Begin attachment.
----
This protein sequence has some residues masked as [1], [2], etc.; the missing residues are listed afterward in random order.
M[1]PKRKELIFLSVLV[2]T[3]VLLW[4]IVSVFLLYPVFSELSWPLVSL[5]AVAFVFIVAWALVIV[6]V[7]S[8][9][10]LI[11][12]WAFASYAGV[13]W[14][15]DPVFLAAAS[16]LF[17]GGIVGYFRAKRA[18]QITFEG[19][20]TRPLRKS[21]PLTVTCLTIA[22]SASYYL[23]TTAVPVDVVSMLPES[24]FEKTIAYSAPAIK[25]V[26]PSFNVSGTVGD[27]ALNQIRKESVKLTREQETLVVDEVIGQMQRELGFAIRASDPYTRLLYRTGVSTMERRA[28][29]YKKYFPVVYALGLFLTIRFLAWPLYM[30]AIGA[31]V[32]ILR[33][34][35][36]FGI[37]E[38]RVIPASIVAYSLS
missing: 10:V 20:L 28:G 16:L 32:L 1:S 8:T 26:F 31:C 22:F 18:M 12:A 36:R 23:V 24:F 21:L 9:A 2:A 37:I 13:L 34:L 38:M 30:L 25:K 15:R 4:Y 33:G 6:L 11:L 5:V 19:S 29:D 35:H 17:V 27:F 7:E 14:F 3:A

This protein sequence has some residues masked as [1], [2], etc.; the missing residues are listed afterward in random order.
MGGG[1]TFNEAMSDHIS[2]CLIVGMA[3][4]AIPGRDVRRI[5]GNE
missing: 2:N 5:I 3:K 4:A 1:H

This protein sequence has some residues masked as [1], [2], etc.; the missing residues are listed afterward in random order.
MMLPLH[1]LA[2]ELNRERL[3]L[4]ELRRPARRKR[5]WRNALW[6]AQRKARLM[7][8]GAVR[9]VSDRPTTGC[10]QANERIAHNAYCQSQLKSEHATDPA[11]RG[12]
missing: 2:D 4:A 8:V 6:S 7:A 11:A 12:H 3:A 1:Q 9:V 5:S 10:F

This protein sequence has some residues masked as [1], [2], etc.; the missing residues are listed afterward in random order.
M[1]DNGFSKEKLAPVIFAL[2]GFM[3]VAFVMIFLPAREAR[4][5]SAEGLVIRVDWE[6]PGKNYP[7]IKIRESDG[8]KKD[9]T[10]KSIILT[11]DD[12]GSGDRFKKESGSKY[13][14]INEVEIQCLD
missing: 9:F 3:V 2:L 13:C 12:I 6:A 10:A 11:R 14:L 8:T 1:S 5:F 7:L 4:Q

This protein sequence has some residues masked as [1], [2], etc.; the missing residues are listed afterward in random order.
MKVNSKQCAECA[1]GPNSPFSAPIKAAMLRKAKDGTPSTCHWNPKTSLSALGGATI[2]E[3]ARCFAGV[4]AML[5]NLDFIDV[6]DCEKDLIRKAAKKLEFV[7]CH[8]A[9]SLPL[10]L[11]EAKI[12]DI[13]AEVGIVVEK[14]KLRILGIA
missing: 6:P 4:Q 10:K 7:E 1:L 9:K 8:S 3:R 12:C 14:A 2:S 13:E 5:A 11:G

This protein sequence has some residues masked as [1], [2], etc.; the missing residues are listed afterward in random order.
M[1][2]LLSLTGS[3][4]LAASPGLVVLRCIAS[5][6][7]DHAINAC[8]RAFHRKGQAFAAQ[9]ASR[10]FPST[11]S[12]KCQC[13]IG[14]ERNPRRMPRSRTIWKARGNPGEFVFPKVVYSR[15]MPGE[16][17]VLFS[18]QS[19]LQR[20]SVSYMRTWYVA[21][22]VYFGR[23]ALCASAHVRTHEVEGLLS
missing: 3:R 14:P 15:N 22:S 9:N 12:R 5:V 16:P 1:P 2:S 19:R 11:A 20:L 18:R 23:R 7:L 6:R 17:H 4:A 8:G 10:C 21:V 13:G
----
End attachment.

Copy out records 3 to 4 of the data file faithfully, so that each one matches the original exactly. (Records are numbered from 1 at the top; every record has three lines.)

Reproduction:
This protein sequence has some residues masked as [1], [2], etc.; the missing residues are listed afterward in random order.
MMLPLH[1]LA[2]ELNRERL[3]L[4]ELRRPARRKR[5]WRNALW[6]AQRKARLM[7][8]GAVR[9]VSDRPTTGC[10]QANERIAHNAYCQSQLKSEHATDPA[11]RG[12]
missing: 2:D 4:A 8:V 6:S 7:A 11:A 12:H 3:A 1:Q 9:V 5:S 10:F

This protein sequence has some residues masked as [1], [2], etc.; the missing residues are listed afterward in random order.
M[1]DNGFSKEKLAPVIFAL[2]GFM[3]VAFVMIFLPAREAR[4][5]SAEGLVIRVDWE[6]PGKNYP[7]IKIRESDG[8]KKD[9]T[10]KSIILT[11]DD[12]GSGDRFKKESGSKY[13][14]INEVEIQCLD
missing: 9:F 3:V 2:L 13:C 12:I 6:A 10:A 11:R 14:L 8:T 1:S 5:F 7:L 4:Q